While Ibrahim Lodi was busy in fighting the rebellious amirs of the eastern provinces, Daulat Khan Lodi, governor of Punjab opened negotiations with Babur. As he was not able to organize revolt as that of the Afghan nobles of Bihar he preferred to turn to Babur for help sent his son to Kabul for the purpose. Almost at the same time Ibrahim Lodi’s uncle Alam Khan who had biding his time in Gujarat was requested by the disaffected amirs to replace Ibrahim Lodi. He also arrived at Kabul to seek Babur’s help. Babur who was eager to annex Punjab seized the opportunity and led an expedition in 1524 to Lahore where he defeated Ibrahim Lodi’s army under Bahar Khan Lodi. Daulat Khan who had fled towards Multan from where he came to Dipalpur to meet Babur. Babur instead of reinstating Daulat Khan appointed his own officials at Lahore assigning only a few small districts to the latter. Daulat Khan found that he had invited not a friend but a master. This infuriated him and on Babur’s retirement to Kabul joined Alam Khan in an attempt top capture Delhi on condition that Babur would be allowed to retain Punjab in full sovereignty. In 1525 Alam Khan and Daulat Khan’s combined forces attacked Delhi but were easily defeated by Ibrahim Lodi. Babur realizing that neither Alam Khan nor Daulat Khan could be relied on set out for a final and decisive invasion of India. The armies of Babur and Ibrahim Lodi clashed with each other at Panipat on April 20, 1526, and Ibrahim despite overwhelming superiority in numbers was defeated and slain. This historic victory in the battle of Panipat was due to Babur’s superior fighting tactics and skillful deployment of trained cavalry and a massive store of artillery.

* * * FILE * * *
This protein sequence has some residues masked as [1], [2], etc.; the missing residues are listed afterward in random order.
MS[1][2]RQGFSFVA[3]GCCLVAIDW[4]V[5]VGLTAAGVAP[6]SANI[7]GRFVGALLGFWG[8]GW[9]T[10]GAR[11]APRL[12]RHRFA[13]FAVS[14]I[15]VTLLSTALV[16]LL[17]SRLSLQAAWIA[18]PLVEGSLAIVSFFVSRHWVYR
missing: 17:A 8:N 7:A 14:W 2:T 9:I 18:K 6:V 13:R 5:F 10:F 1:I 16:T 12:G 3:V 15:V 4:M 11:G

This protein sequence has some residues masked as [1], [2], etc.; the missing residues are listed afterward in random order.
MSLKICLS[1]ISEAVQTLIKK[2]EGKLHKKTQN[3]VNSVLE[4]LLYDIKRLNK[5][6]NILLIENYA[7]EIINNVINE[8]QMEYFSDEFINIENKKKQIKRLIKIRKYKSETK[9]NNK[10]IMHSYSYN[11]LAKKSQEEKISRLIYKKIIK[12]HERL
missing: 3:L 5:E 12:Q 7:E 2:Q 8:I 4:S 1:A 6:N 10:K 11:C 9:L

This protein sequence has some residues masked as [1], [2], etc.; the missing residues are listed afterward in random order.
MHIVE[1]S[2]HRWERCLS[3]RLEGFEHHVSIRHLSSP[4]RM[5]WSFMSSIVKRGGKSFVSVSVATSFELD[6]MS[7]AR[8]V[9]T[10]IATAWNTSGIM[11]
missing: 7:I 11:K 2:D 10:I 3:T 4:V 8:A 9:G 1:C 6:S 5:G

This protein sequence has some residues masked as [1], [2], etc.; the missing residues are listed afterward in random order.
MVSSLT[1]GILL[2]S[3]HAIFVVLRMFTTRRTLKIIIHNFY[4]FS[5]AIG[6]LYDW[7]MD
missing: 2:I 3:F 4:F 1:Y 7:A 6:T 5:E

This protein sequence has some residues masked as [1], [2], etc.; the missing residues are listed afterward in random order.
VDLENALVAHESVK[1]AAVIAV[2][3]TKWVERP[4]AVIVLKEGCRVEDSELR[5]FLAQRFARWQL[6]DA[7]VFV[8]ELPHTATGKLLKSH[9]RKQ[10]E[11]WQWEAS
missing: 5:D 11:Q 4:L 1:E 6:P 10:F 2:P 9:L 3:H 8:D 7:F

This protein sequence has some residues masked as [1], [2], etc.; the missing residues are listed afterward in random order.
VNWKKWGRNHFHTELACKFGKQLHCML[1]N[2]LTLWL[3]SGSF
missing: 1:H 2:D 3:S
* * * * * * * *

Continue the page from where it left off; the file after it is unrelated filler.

Estimate: Endowed with courage and bravery, Sultan Ibrahim Lodi had qualities of an excellent warrior, but he was rash and impolitic in his decisions and actions. He was both honest and diligent and applied himself to public business with zest. His attempt at royal absolutism was premature and his policy of sheer repression unaccompanied by measures to strengthen the administration and increase the military resources was sure to prove a failure. He lacked foresight and he alienated the nobles at a time when external invasion loomed large in the north-west.
Ibrahim’s private life was beyond reproach and he was kindly towards his subjects and saints. He took steps for the improvement of agriculture and both the state and the nobles received their share in produce of the soil. People lived a happy life due to plenty and cheap prices. He died on April 21, 1526.